As with the original, a lot of the game is driven by dialogue with other characters, although you do not acquire experience points from such discussions. Although the rationale behind detailed dialogue remains the same as in the first game (interesting concepts and topics), in some cases it is essential to find out as much as you can to complete a mission. Despite this (in general), those who want to shoot things and talk later are not disadvantaged.
What really drives up the quality of this game is the solid voice acting. There are some big names behind some of the characters including Martin Sheen as the voice of the infamous “Illusive Man” – the man behind the curtain, running Cerberus. You’ll also potentially recognize Australia’s own Yvonne Strahovski from TV’s “Chuck” mainly as the programmers modelled her character to look like the actress herself (as a brunette).
There are also solid contributions from support vocals, I’d have to say (without doing a disservice to the quality of the former title) that the sounds, look and feel of Mass Effect 2 are markedly better than in the original release.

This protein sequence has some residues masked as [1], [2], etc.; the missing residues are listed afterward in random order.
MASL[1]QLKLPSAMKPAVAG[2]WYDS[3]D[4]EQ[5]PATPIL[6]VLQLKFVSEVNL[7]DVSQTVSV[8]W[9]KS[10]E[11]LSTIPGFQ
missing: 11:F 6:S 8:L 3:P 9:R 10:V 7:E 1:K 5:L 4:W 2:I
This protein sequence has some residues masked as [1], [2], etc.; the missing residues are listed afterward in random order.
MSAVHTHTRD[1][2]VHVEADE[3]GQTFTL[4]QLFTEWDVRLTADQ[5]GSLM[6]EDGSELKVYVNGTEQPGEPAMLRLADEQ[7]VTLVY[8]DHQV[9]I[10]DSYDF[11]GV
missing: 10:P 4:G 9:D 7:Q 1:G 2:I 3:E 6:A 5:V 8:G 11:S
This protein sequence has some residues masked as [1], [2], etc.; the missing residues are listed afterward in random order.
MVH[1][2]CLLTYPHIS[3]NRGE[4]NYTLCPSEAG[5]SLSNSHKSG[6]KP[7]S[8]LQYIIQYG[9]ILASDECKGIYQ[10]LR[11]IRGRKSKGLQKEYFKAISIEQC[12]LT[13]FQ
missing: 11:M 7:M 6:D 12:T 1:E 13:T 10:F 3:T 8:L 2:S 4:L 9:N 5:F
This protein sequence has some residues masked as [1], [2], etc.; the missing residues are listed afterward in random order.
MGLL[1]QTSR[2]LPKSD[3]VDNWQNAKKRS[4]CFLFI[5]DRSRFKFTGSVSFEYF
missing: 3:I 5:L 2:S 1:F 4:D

Changes to game play
BioWare have made a number of big changes to game play in the sequel. The inventory system from Mass Effect has been removed and replaced with a significantly cut down version. This is a little disappointing as it makes the game less customizable, although far more manageable. Basic stock weapons are “upgraded” via a number of ways (purchasing at stores or finding weapon research in the field). A note on upgrades – talk to your team mates. They may have many helpful suggestions!